U.S. equities rallied in 2019, and then took a dive following the latest U.S.-China trade deal news, but investors are always on the hunt for income–they could find those opportunities in high yield. As such, lower equity returns for the rest of 2019 could translate to more interest in high-yield options like the AdvisorShares Peritus High Yield ETF (NYSEArca: HYLD).

HYLD provides exposure to a high income investment strategy that selects a focused portfolio of high yield securities. Utilizing a value-based, active credit approach to the markets, HYLD primarily focuses on the secondary market where there is less competition and more opportunities for capital gains.

The Portfolio Manager relies on their own fundamental credit analysis with an emphasis on a company’s ability to pay back their debts with free cash flow. HYLD seeks to provide high income and diversification benefits to the income portion of a portfolio.

The Search for Yield Amid Trade Wars Can End With The "HYLD" ETF 1

Per an HYLD monthly letter, “The High Yield ETF (NYSE Arca: HYLD) posted a 0.4% market price return and 1.26% NAV return during the month of April, versus a 1.42% return for the Bloomberg Barclays US Corporate High Yield Index. For the year, HYLD posted a 5.99% market price return and 5.89% NAV return, versus an 8.78% return for the Bloomberg Barclays US Corporate High Yield Index.”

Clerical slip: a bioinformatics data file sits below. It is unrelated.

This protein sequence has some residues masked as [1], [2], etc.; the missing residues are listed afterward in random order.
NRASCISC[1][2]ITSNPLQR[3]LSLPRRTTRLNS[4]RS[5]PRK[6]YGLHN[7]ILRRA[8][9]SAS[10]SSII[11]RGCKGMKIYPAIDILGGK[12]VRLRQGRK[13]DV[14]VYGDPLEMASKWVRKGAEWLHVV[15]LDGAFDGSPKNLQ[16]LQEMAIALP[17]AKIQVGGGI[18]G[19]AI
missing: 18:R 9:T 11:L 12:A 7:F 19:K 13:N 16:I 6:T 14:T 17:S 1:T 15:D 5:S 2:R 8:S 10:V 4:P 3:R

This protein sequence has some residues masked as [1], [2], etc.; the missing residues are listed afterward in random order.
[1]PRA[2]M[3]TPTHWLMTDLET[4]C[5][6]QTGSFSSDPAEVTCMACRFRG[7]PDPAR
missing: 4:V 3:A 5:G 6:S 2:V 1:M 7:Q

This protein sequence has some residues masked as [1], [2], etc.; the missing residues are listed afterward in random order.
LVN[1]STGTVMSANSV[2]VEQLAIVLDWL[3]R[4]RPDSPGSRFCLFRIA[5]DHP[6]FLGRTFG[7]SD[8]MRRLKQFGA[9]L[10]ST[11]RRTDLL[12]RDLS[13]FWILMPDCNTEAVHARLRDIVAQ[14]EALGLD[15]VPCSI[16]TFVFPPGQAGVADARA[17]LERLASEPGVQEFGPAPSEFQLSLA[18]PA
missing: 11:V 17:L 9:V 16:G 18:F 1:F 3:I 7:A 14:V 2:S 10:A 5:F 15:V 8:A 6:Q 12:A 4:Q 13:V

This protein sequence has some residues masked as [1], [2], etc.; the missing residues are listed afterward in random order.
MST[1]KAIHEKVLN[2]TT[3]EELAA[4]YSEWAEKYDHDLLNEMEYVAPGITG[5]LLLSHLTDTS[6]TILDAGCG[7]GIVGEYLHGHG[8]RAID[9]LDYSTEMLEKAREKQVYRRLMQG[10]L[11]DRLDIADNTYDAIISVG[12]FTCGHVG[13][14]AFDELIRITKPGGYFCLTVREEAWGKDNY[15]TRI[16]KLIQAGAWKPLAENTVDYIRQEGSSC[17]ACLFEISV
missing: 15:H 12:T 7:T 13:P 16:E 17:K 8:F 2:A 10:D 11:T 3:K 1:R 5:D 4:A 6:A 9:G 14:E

A volatile end to 2018 no doubt elicited a risk-off sentiment that permeated throughout the capital markets, causing high-yield bond funds to experience an aggregate one-month outflow of $1.45 billion, according to data from XTF. However, it appears investors could be turning a corner on high-yield thus far in 2019.

With bond market mavens warning investors of headwinds in the fixed income space like the possibility of inverted yield curve, rising rates and BBB debt sliding out of investment-grade, investors need to be keen on where to look for opportunities.

The tide could turn for high-yield bond ETFs, especially now that the Federal Reserve is sounding more accommodative with respect to interest rate policy. Following the fourth and final rate hike of 2018, the central bank is now taking a more cautious approach with rates, which could lead to static rates through the rest of 2019.

The central bank didn’t show much dynamism in 2018 with respect to monetary policy, obstinately sticking with a rate-hiking measure with four increases in the federal funds rate. That appears to have changed given the current economic landscape, and especially in the capital markets as Fed Chair Jerome Powell is now preaching patience and adaptability.

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